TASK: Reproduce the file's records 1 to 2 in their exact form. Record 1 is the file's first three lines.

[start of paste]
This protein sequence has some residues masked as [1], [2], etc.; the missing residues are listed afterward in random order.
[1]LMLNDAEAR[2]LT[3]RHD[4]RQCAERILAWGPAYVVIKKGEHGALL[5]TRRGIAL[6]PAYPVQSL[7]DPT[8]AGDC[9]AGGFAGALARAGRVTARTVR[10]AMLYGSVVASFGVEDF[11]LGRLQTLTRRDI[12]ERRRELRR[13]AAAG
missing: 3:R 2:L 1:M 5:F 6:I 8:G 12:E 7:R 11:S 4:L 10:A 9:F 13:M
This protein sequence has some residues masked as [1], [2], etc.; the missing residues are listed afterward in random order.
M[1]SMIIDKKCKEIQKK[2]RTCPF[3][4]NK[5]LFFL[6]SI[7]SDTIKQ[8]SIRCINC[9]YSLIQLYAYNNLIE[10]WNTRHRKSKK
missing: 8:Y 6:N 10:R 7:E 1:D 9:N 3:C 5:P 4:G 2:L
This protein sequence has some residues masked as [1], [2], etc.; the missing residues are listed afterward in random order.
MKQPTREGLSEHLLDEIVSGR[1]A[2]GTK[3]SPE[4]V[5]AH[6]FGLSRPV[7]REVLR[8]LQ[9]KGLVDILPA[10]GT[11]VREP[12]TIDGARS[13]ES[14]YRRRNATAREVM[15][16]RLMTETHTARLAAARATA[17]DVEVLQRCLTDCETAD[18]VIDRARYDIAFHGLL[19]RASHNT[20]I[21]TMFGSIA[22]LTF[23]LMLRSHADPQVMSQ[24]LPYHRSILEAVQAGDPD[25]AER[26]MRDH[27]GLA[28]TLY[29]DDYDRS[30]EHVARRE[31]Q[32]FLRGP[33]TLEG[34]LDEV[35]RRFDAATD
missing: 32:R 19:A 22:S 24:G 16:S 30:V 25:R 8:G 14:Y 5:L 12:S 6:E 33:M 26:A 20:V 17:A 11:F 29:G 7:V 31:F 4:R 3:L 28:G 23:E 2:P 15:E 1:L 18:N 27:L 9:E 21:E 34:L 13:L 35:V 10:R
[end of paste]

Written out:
This protein sequence has some residues masked as [1], [2], etc.; the missing residues are listed afterward in random order.
[1]LMLNDAEAR[2]LT[3]RHD[4]RQCAERILAWGPAYVVIKKGEHGALL[5]TRRGIAL[6]PAYPVQSL[7]DPT[8]AGDC[9]AGGFAGALARAGRVTARTVR[10]AMLYGSVVASFGVEDF[11]LGRLQTLTRRDI[12]ERRRELRR[13]AAAG
missing: 3:R 2:L 1:M 5:F 6:I 8:G 12:E 7:R 11:S 4:L 10:A 9:F 13:M
This protein sequence has some residues masked as [1], [2], etc.; the missing residues are listed afterward in random order.
M[1]SMIIDKKCKEIQKK[2]RTCPF[3][4]NK[5]LFFL[6]SI[7]SDTIKQ[8]SIRCINC[9]YSLIQLYAYNNLIE[10]WNTRHRKSKK
missing: 8:Y 6:N 10:R 7:E 1:D 9:N 3:C 5:P 4:G 2:L